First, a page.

The Chosen: And the Word Was Made Film

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by Jeff Plude (January 2022)

We all gathered for the big event at church. It was a Saturday night a couple of weeks before Christmas, and some kids came dressed in their pajamas. There were free hotdogs, candy bars, soda, and popcorn made in one of those red machines with glass sides. The food, though basic, was far superior to the so-called movie, which was also free. But that wasn’t quite true either.

Christmas With The Chosen: The Messengers didn’t turn out to be a movie at all, though it was playing in theaters too. It was a mostly feature-length infomercial for the online TV-style series The Chosen and contemporary Christian music. After a brief intro from the auteur, who wore a hoodie with the series’ logo and was flanked by merch for sale, the actual film didn’t start until over an hour later. Instead we got one after another of worship songs lip-synched by various evangelical pop stars, their musings on Christmas, and a handful of dramatic monologues by a few of the actors in the series.

I kept fish-eyeing my wife in the dark. I felt tricked and wanted to leave. But I had to see.

The Chosen is supposed to depict the life of Jesus Christ over a projected seven seasons; two years have been completed so far, or sixteen episodes of about a half hour to an hour each. Dallas Jenkins, who is forty-six, created the series and directs and cowrites the episodes, which first aired in spring 2019. Interestingly he’s the son of Jerry Jenkins, coauthor of the Left Behind thrillers that became bestsellers from 1995 to 2007. Those books (sixteen in all) imagine events and characters in the Tribulation, or the end times foretold in the Book of Revelation, and the “rapture” of believers up to heaven as Jesus returns to vent his wrath on those left behind.

So now the filmmaking son has taken things up a notch, not only theologically but it seems financially too.

His series is free to watch on the web, through an app or on angelstudios.com, yet it has collected $40 million in donations. The series’ website says it’s the largest crowdfunded media project in internet history, with an average donation of $299 a viewer.

So what’s not to like, since I’m a Christian? Before each episode a disclaimer duly tells us that though Dallas Jenkins has taken artistic license, the series is historically and biblically in “context.” He reportedly has a trinity of experts—an evangelical pastor (of course), a Catholic priest, and a messianic Jew and former rabbi—to ensure this authenticity.

I suppose for a generation in which life is subsumed in video, this seems perfectly aboveboard. But in my view it’s not. I like movies like the next person, and films of Jesus are nothing new. As a teenager, I watched all four and a half hours over Palm and Easter Sundays in 1977 when Jesus of Nazareth ran on prime-time network TV. Anthony Burgess, the author of A Clockwork Orange, cowrote the screenplay, and Franco Zeffirelli of Romeo and Juliet fame directed. I liked it very much; I was technically Catholic but I wasn’t, in retrospect, a true believer. When it was over I went right back to how I was living before.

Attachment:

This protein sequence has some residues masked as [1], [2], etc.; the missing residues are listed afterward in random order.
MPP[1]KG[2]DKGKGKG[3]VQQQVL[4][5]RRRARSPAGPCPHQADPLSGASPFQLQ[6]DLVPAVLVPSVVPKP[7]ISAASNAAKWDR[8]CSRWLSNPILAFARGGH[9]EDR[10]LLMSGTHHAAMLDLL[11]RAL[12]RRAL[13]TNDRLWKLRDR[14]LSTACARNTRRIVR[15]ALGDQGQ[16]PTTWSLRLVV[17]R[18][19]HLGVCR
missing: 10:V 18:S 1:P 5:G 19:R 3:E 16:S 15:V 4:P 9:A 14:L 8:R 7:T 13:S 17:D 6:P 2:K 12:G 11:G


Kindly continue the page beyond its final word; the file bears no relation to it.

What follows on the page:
At the same time John Lennon, of all people, was watching Jesus of Nazareth too (at home in the Dakota, the same building whose exterior served as the primary setting of Rosemary’s Baby) and was apparently enthralled. This was the same man who once bragged that the Beatles were more popular than Jesus Christ and that Christianity would certainly die. But predictably Lennon’s passion for Jesus was only eye deep—a short time later he’d rejected Christ and seemed to have remained an unbeliever to the end. When Bob Dylan released “Gotta Serve Somebody” (“It may be the devil or it may be the Lord”) in 1979 during his own so-called born-again phase, Lennon tongue-lashed back with “Serve Yourself,” which he recorded the same year he was shot to death outside the Dakota.

Neither Lennon nor I was converted by Jesus of Nazareth, which I think is much more coherent and compelling than what I’ve seen in the first two seasons of The Chosen. So what happened to us?

I think the answer lies in the apostle Paul’s epistle to the Romans: “And how shall they believe in him of whom they have not heard? and how shall they hear without a preacher?… So then faith cometh by hearing, and hearing by the word of God.”

Hearing could also be construed as reading, and the Gospels were still being written during Paul’s life. Words are the all-important ingredient. Yes, films contain speech, but it is predominantly a visual medium. Dialogue in film is secondary. As Alfred Hitchcock said: “If it’s a good movie, the sound could go off and the audience would still have a pretty clear idea of what was going on.” Hyperbole perhaps, but I think his point is well made. Film has a way of swamping words and hypnotizing the mind, while at the same time depriving the parched viewer of the pure water of meaning and understanding that a hearer, and especially a reader, would enjoy to the fullest.

That’s why God provided the Word. John starts his Gospel by saying: “In the beginning was the Word, and the Word was with God, and the Word was God.” And a little later, referring to Jesus: “And the word was made flesh, and dwelt among us … full of grace and truth.”